One Hundred Fiftieth

April 12, 2011

Today is the 150th anniversary of the Battle of Fort Sumter, which began the American Civil War. And I’ve already seen several items noting the anniversary and a few offering explanations as to why the South was wrong.

I’m not going to say that the South was right, because in the most obvious respect, they weren’t–slavery was, and is, wrong, and the South was in large part fighting to keep it’s “peculiar institution.” But I do think it’s important to understand that the South understood itself to be fighting not primarily for slavery, but for (and this is my formulation) state’s rights, community, and tradition, as set against nationalization, legalization, and modernization. Though the South was tainted by slavery, these ideals are not themselves evil. Neither are they unequivocally good, but there is much to be said for them, and much to be said against their opposites.

There are many directions I could go with this–secession, Southern culture, how the War was prosecuted, Reconstruction, etc–but I don’t think it’s all that necessary to do so. I’m certainly not the most intelligent Civil War commentator out there. I think what’s most important to realize is how bad it was–600,000 Americans died at a time when the U.S. was much smaller than it is now–and to contemplate whether those deaths were necessary or unnecessary. People have described it both ways. I find that fascinating.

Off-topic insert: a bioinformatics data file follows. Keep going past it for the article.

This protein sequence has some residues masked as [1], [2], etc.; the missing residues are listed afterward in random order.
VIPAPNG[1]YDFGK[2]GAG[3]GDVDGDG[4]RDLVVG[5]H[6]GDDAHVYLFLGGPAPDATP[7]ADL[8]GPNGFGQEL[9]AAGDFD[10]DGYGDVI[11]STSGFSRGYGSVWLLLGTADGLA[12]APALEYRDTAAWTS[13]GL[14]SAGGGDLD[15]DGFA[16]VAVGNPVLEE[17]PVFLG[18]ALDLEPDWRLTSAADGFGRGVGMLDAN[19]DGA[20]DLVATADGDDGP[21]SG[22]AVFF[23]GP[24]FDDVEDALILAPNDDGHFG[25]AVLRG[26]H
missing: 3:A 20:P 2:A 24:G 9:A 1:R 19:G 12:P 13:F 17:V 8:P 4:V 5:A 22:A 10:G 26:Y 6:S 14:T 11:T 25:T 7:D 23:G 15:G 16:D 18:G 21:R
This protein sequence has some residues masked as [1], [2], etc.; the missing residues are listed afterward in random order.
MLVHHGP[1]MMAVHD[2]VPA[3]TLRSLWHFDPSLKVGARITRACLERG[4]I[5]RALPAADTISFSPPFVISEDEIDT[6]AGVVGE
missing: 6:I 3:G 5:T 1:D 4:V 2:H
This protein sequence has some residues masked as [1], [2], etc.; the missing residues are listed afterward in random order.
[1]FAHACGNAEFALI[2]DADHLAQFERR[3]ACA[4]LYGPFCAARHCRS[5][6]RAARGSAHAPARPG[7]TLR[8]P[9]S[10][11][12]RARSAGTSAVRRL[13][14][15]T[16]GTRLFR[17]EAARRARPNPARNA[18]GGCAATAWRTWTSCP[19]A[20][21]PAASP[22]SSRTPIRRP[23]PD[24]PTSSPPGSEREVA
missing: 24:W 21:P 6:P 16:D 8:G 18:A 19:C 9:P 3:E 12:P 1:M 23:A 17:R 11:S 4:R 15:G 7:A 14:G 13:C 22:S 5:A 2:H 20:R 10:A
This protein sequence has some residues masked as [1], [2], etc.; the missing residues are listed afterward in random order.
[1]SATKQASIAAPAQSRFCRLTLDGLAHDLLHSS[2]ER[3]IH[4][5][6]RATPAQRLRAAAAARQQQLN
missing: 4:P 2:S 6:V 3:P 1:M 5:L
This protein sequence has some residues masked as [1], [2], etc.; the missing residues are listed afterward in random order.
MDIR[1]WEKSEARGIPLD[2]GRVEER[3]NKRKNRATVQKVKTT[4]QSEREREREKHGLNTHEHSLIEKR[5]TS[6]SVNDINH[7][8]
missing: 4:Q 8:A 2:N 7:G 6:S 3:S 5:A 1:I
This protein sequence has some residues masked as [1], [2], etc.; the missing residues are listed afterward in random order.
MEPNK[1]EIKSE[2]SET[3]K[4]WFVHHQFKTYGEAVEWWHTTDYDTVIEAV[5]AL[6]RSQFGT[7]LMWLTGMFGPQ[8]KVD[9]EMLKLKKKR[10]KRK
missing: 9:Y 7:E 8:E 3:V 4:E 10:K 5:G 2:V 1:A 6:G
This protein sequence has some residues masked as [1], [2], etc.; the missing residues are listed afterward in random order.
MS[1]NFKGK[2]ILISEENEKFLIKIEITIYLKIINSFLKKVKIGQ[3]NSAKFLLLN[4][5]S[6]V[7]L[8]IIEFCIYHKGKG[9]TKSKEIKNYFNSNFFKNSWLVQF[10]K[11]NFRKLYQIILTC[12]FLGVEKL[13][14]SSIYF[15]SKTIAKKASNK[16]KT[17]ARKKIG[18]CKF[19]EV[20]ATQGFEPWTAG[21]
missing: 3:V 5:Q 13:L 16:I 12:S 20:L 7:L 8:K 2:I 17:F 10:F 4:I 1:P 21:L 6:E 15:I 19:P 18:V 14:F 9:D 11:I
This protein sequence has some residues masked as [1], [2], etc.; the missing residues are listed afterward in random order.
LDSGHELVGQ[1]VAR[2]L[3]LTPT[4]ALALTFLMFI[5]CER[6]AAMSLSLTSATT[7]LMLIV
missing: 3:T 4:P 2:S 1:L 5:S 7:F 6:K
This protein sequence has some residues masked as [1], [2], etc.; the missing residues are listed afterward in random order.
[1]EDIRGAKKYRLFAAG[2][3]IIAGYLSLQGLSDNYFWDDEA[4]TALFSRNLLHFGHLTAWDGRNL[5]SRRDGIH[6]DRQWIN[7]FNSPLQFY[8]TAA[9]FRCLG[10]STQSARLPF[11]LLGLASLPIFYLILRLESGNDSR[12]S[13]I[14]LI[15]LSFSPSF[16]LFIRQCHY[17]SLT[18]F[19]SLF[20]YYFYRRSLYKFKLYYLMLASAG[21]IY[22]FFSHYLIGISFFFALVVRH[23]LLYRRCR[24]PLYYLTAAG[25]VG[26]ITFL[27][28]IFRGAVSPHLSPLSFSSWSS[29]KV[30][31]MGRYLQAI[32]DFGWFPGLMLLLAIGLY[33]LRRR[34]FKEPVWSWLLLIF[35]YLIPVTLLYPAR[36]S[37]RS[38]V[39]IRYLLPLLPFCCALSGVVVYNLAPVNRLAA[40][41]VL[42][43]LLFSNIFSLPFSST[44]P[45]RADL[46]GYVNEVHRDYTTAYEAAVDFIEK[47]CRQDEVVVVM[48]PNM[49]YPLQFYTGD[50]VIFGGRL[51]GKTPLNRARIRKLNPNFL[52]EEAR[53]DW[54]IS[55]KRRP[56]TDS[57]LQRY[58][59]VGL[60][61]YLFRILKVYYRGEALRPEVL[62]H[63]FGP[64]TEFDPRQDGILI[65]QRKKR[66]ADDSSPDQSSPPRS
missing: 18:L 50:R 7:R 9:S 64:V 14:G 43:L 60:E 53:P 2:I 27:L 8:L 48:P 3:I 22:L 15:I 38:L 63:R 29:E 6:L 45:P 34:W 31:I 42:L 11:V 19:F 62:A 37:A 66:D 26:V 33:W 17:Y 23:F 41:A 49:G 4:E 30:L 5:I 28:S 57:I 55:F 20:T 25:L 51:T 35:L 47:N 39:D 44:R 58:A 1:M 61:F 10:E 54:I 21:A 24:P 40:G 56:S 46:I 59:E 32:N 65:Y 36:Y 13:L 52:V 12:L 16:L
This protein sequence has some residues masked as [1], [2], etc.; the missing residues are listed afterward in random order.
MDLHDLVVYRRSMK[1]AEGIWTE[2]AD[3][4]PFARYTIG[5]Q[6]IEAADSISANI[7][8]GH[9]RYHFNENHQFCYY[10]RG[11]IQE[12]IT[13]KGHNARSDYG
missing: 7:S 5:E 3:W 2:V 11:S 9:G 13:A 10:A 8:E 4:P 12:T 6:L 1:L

Here I Dreamt I Was An Architect

September 4, 2010

I’ve recently gotten into the music of The Decemberists. Genre-wise, Last.Fm classifies them as “indie/indie rock/indie pop/alternative”; my listening to them is thus partially a result of my having picked up Andrew Bird over the last year or so. But in a lot of ways, I think, the Decemberists are closer to the rest of my music library (i.e. various flavors of metal) than they are to Bird. I’ll try to make the argument for why, though again, since I’m not a musician, I don’t feel qualified to talk about musical style; I’ll primarily be looking at lyrics in this post.

While Bird concerns himself with the inherent limitations of science, language, and reason generally, the Decemberists are interested in much the same things as, say, Kamelot; their songs are love songs, for the most part, generally failed loves, and often have a strong historical or literary bent to them. Kamelot’s best work is their two-album-long interpretation of Goethe’s Faust; the Decemberists’s three “The Crane Wife” songs are twenty minutes of music about a traditional Japanese story, and “The Island–Come And See The Landlord’s Daughter–You’ll Not Feel The Drowning,” is from what I can tell about Caliban and Miranda from Shakespeare’s The Tempest.